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Last Saturday, military-backed forces of Niger’s presidential guard detained and overthrew President Mohamed Bazoum, marking the African nation’s fifth military coup since it gained independence from France in 1960. The head of the presidential guard General Abdourahmane quickly declared himself the new leader of Niger’s government:

While such affairs are of course interesting in their own right, recent developments in Niger are reverberating far beyond the ever shifting sands of coup-torn African politics and threaten to involve France, Russia, and even the United States in an increasingly volatile African powder keg.

The deposed President Bazoum was an important Western ally in terms of facilitating Niger’s cooperation with the West to combat terrorist groups in Africa. Having a cooperative ally in Niger (some would say “puppet”) was especially important to Western powers in the aftermath of a similar military coup in neighboring Burkina Faso. Burkina Faso’s Russia-aligned, anti-French interim leader Ibrahim Traoré deposed Paul Henri Damiba to become  the youngest serving president in the world at 34.

America’s role in funding African rebel groups who ultimately perform coups, some of which go against the interest of the United States, is notorious. This was the very subject of a memorable and indeed humiliating exchange between America First Congressman Matt Gaetz and U.S. General Langley. Watch:

READ MORE: Cognitively Impaired Four-Star General Gives Bizarre Answer When Asked About Coups in Africa…

A powerful undercurrent of the military coup in Niger is anti-French sentiment emerging from a sense that Niger has been exploited by its former colonial master France. Supporters of the coup have protested at the French embassy and otherwise attacked French interests in Niger.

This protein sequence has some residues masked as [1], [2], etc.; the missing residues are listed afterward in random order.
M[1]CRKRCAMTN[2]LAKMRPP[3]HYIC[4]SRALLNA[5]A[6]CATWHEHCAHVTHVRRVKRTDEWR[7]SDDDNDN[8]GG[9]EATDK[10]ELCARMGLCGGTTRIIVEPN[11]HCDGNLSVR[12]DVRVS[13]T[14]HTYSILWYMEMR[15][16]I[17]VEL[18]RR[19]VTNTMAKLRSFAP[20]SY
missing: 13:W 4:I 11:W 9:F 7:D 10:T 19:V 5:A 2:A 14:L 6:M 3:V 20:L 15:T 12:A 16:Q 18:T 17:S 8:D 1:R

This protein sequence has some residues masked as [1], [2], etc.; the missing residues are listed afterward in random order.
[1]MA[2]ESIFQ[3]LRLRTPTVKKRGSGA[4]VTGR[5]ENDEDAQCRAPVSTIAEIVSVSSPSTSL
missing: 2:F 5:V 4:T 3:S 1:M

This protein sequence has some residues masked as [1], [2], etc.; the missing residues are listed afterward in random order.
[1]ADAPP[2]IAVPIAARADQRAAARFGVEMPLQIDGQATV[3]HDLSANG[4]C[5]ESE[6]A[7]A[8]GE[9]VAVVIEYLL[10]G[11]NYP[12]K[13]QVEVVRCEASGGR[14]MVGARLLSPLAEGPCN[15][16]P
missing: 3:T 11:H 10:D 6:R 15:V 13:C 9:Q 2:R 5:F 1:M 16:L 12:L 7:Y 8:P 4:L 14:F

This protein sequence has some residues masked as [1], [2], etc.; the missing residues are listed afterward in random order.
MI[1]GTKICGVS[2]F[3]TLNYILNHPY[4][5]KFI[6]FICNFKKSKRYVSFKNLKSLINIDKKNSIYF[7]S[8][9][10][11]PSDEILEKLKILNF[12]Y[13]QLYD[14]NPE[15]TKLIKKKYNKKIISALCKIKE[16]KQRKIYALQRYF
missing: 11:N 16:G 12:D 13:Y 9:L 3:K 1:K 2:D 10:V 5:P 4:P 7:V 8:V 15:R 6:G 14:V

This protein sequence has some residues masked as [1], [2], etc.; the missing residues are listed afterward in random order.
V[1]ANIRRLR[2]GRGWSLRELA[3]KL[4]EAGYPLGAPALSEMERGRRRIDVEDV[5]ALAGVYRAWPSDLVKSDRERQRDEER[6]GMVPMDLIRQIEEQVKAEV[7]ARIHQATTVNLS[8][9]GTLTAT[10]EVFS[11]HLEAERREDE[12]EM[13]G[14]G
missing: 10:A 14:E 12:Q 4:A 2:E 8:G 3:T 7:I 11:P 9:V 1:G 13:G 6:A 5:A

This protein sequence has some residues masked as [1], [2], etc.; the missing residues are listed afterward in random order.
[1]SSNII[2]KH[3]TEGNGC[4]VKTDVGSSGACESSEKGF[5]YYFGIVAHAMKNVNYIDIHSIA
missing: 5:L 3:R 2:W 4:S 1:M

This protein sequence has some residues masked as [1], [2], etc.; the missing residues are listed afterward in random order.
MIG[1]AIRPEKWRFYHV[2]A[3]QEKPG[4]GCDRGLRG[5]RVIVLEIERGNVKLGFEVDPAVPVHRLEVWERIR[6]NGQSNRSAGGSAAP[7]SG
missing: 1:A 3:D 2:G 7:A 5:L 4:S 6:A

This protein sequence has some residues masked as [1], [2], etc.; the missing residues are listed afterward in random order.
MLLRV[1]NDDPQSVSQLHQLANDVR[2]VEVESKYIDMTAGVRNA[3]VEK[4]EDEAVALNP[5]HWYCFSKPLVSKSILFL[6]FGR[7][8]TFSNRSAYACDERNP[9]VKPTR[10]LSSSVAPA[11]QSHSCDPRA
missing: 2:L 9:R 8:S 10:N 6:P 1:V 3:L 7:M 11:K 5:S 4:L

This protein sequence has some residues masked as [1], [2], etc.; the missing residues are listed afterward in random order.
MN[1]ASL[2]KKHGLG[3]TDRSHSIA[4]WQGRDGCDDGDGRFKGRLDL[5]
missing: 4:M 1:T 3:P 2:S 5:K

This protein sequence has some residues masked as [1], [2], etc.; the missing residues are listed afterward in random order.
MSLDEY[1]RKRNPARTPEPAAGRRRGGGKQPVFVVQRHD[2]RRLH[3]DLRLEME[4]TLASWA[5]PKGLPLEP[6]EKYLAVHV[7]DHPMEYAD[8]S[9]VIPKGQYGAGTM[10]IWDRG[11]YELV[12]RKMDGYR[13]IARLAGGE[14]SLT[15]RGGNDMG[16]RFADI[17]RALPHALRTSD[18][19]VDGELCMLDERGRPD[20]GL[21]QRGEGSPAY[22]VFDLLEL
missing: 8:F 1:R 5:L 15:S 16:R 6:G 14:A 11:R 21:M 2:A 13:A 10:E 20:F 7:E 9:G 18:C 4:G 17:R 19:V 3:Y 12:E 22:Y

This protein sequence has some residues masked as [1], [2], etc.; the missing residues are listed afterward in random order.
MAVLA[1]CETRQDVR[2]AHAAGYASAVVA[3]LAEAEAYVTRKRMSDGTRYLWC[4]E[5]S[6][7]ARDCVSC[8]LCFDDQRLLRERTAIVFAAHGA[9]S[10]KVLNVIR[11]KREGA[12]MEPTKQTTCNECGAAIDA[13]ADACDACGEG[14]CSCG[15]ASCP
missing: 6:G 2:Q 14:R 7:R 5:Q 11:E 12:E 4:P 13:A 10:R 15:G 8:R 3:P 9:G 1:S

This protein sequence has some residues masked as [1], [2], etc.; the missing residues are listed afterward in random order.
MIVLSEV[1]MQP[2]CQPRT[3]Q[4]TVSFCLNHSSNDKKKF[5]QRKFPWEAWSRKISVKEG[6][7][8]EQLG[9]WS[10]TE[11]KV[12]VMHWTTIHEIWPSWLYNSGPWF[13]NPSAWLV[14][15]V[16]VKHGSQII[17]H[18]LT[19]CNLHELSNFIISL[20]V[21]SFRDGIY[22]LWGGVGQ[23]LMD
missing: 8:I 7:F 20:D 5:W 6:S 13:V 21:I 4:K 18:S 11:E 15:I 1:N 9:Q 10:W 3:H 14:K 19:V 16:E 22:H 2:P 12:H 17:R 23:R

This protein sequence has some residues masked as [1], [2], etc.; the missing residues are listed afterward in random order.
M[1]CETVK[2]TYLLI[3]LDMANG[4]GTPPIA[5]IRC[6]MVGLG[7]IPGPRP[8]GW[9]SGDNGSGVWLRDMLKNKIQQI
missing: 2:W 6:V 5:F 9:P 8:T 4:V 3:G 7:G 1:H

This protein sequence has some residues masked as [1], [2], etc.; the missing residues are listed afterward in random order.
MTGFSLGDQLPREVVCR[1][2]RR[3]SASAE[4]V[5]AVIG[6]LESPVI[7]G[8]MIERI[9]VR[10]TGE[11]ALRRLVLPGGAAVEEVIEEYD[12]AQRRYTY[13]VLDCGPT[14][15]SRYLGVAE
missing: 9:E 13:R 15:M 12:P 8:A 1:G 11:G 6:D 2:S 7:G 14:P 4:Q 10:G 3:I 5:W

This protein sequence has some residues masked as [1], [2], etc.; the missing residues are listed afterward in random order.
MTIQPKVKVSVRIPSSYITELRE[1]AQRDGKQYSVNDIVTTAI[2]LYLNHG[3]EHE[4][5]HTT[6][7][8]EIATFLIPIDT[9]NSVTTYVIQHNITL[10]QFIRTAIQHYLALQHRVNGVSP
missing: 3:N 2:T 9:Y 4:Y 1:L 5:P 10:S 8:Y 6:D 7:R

One particularly prominent complaint has to do with French use of Niger’s rich resources, especially gold and uranium, while Niger remains one of the poorest nations in the world. France’s President Emmanuel Macron, who is fresh off the heels of riots and an uprising in Paris largely perpetrated by immigrants from France’s former colonies, has warned Niger against any attack on France’s interests.

Just today there was a massive pro-coup rally in Niger. Notice the Russian flags:

Niger is one of the world’s main Uranium exporters, and the third largest exporter of Uranium to France, which requires the mineral for its nuclear energy program which supplies over 70 percent of the nation’s energy. Given the critical significance of Uranium to France and the rest of the world, it is a clear leverage point for Niger. Reports throughout the internet that Niger has suspended its uranium exports to France appear to be false, though this is an ever lingering possibility indicating the stakes of the conflict.

A Western-backed consortium of African nations known as Economic Community of West African States (ECOWAS) has taken the extraordinary step of imposing sanctions on Niger and threatening invasion and military force if the junta running Niger does not restore deposed leader Bazoum.

The leaders of the military juntas in Mali and the aforementioned Burkina Faso responded that they are prepared to go to war with any power that takes military action in Niger to reinstate the deposed leader.

The African nation of Guinea recently joined Burkina Faso, Mali and other nations in pledging military support to Niger in the event that Niger is invaded by foreign forces attempting to reverse the coup.

Although Western media reports that the Niger coup was Russia-backed are unsubstantiated, there is an undercurrent of support for Russia among coup supporters, fueled by the perception that Russia is a viable alternative to Western powers that have allegedly exploited Niger for its resources.

As to the demands of Western nations and the Western backed ECOWAS for Niger to restore Bazoum to power, the Junta government of Niger remains defiant. Bazoum is thought to be in house arrest and many of his top political allies have already been arrested.

Given the volatile situation and the potential for major regional and even global conflict, it is perhaps no surprise that Westerners, especially French nationals, are frantically evacuating Niger:

The United States is set to evacuate its embassy in Niger:

But of course Biden has decided that the U.S. military will stay, despite the protestations of the new government in Niger.

We’re sure this will all turn out well. Watch this space for future developments on this disturbing conflict.